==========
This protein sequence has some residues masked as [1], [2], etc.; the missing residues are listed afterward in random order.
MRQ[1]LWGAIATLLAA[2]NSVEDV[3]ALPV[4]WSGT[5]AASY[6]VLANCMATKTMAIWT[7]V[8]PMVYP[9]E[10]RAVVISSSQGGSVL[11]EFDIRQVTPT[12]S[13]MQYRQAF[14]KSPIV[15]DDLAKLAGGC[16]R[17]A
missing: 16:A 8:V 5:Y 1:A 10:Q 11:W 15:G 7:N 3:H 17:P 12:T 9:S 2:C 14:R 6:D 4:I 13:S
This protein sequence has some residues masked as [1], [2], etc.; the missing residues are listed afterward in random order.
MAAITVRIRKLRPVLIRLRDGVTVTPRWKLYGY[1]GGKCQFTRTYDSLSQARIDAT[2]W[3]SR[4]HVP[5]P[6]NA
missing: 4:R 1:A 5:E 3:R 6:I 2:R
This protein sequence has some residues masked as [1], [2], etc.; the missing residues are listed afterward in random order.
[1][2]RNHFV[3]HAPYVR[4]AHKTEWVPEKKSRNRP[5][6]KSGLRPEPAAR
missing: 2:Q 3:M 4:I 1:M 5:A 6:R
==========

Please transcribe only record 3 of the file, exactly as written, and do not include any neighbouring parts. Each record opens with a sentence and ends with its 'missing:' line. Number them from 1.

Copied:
This protein sequence has some residues masked as [1], [2], etc.; the missing residues are listed afterward in random order.
[1][2]RNHFV[3]HAPYVR[4]AHKTEWVPEKKSRNRP[5][6]KSGLRPEPAAR
missing: 2:Q 3:M 4:I 1:M 5:A 6:R